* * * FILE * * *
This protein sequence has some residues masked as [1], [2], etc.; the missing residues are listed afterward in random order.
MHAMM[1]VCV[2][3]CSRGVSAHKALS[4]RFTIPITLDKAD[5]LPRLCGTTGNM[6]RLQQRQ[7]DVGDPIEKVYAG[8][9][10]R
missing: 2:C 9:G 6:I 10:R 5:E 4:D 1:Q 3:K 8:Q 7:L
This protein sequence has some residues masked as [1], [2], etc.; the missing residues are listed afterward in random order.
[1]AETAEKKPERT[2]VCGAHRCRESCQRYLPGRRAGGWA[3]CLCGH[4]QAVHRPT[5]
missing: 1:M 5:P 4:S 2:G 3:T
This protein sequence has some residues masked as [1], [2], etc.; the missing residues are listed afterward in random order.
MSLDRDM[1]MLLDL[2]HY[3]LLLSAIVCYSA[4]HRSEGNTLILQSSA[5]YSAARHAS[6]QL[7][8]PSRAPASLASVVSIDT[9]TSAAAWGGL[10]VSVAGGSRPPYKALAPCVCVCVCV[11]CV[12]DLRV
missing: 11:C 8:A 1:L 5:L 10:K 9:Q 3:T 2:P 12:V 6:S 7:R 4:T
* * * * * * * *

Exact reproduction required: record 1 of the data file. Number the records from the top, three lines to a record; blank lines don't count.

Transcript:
This protein sequence has some residues masked as [1], [2], etc.; the missing residues are listed afterward in random order.
MHAMM[1]VCV[2][3]CSRGVSAHKALS[4]RFTIPITLDKAD[5]LPRLCGTTGNM[6]RLQQRQ[7]DVGDPIEKVYAG[8][9][10]R
missing: 2:C 9:G 6:I 10:R 5:E 4:D 1:Q 3:K 8:Q 7:L